In retaliation, the Egyptian army carried out air strikes against “terrorist gatherings in Libyan territories.” It said that the targets had taken part in the planning and execution of the Minya attack.

Official investigations revealed that the attack was executed by a group that called itself the “soldiers of the caliphate.” The group, led by fugitive Izzat Ahmed, had received training on how to carry out its attack in the Western Desert. Ahmed had communicated with his close associate, another fugitive, Amro Saad, in order to establish a new terror group to go ahead with operations in Egyptian provinces, said the investigations.

Saad was responsible for recruiting dozens of youths from the Minya region. Among them were suicide-bombers Mamdouh Amin and Mahmoud Hassan Mubarak, who had carried out the April 2017 church bombings in Alexandria and Tanta.

The latest of the Western Desert attacks took place in Wahat on October 20.

Member of the higher counter-terrorism and extremism council Khaled Akasha said that the investigations revealed that a dangerous terrorist cell is present in Wahat. It is responsible for planning and preparing a number of attacks in Egypt. It had taken up the region as a launchpad for attacks because of its close proximity to Cairo, Giza and main provinces in Upper Egypt.

Akasha told Asharq Al-Awsat that there were fears that the terror cell would soon carry out attacks, so security forces decided to direct a preemptive raid to abort any assault. The Interior Ministry said that 11 officers, four recruits and a policeman were killed in the attack. Thirteen officers and soldiers were wounded, while one officer remains unaccounted for. The police announced that 15 gunmen were killed in the ensuing battle.

The Western Desert stretches between the Nile Valley and Delta in the east and Egypt’s border with Libya in the west. It is bordered by the Mediterranean Sea in the north and Egypt’s border with Sudan in the south. The mostly hilly desert region stretches some 600 kilometers from west to east and 681 kilometers from north to south.

Security and strategic expert in international terrorism Hatem Saber told Asharq Al-Awsat that the terrorists have shifted their area of operations from northern Sinai to the Wahat desert after their supplies were cut in Sinai.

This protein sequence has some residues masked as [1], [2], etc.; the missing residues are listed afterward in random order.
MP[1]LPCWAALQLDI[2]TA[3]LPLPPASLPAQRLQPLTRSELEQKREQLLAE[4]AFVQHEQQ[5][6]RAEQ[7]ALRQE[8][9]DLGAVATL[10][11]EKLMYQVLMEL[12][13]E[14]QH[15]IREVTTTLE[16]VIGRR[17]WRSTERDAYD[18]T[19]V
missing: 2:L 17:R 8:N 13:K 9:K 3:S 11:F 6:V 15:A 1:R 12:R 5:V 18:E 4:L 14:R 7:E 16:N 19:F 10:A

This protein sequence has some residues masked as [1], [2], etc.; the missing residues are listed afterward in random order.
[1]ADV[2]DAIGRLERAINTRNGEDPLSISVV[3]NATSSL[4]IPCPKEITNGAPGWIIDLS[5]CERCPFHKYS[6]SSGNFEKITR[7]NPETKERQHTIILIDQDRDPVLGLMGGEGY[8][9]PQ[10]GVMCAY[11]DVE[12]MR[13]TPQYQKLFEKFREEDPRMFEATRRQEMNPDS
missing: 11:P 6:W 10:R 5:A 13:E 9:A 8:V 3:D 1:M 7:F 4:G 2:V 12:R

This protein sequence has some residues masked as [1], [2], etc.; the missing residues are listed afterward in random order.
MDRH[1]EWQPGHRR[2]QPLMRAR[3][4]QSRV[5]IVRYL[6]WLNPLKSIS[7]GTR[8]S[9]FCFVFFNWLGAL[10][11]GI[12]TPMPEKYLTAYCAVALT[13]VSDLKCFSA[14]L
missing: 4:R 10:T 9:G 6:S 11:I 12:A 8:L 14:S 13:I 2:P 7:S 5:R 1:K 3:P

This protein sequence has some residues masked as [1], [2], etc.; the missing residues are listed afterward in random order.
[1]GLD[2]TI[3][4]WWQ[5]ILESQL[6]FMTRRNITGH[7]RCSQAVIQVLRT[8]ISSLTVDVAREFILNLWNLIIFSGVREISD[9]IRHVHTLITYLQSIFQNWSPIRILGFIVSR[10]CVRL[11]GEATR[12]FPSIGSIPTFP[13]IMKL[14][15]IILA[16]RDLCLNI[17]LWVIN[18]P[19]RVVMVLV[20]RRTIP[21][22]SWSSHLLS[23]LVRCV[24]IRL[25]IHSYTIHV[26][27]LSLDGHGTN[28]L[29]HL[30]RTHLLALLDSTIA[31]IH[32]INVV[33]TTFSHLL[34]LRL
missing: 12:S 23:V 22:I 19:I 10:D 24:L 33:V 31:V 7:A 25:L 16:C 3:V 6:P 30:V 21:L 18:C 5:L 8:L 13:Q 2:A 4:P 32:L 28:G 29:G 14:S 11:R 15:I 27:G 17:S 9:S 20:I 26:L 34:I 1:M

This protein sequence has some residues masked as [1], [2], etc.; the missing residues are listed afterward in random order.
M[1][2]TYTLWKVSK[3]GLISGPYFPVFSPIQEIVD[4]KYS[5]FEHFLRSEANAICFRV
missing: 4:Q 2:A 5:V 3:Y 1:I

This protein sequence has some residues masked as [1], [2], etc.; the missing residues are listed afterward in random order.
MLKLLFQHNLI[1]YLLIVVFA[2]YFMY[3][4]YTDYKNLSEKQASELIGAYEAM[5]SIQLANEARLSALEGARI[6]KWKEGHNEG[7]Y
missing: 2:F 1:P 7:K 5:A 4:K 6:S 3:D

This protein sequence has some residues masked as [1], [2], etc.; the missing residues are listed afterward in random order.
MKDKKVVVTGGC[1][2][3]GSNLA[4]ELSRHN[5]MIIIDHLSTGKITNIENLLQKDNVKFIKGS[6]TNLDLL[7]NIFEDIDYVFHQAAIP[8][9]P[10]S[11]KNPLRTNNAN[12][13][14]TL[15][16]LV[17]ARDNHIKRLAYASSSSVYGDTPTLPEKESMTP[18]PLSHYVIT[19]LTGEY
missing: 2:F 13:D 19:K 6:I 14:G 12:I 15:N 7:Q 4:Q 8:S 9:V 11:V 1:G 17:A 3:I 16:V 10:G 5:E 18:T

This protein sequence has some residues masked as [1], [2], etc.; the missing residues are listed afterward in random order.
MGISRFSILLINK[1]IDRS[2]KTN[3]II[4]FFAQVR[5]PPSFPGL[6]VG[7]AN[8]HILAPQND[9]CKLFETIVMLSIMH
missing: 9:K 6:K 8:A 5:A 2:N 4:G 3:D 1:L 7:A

He blamed regional powers, starting with Qatar, of backing these groups.

Saber explained: “The successes of the Egyptian army in Sinai and its cornering of these armed groups to an area of no more than 1.5 percent of the province, were among the factors that forced these organizations to search for new regions to exploit and execute their terrorist attacks.”

For his part, Mehdi said that the majority of the terrorists that perform attacks against the military or police force in the Western Desert usually come from abroad. They take advantage of the vast expanse of the desert to execute these plans.

“There are no permanent terrorist camps or gatherings and they can be easily be detected by Egyptian jets that regularly patrol the borders,” he continued.

The border between Egypt and Libya stretches some 1,100 kilometers and Cairo is carrying the burden of securing it due to the chaos in Libya.

Former head of Morale Affairs at the Egyptian armed forces Samir Faraj said: “Libya represents a direct danger to Egyptian national security.”

“The majority of terrorists from all over the world are currently fighting in Libya. Some are trying to enter Egyptian territories through the porous borders,” he told Asharq Al-Awsat.

Except for al-Salloum and Siwa, there are no cities or residential areas along the whole Egyptian-Libyan border.

The Egyptian military has on many occasions throughout the year succeeded in thwarting militant infiltration from Libya into Egypt.

On October 23, the army announced that the air force had stopped such an infiltration, destroying eight SUVs and the weapons and explosives they were carrying, as well as killing a number of terrorists onboard.

Saber believed that the security forces will be able to eliminate the terrorists from the border areas after they managed to seize control of mountainous regions. They are now left exposed in open desert instead of lying hiding in residential areas, he explained.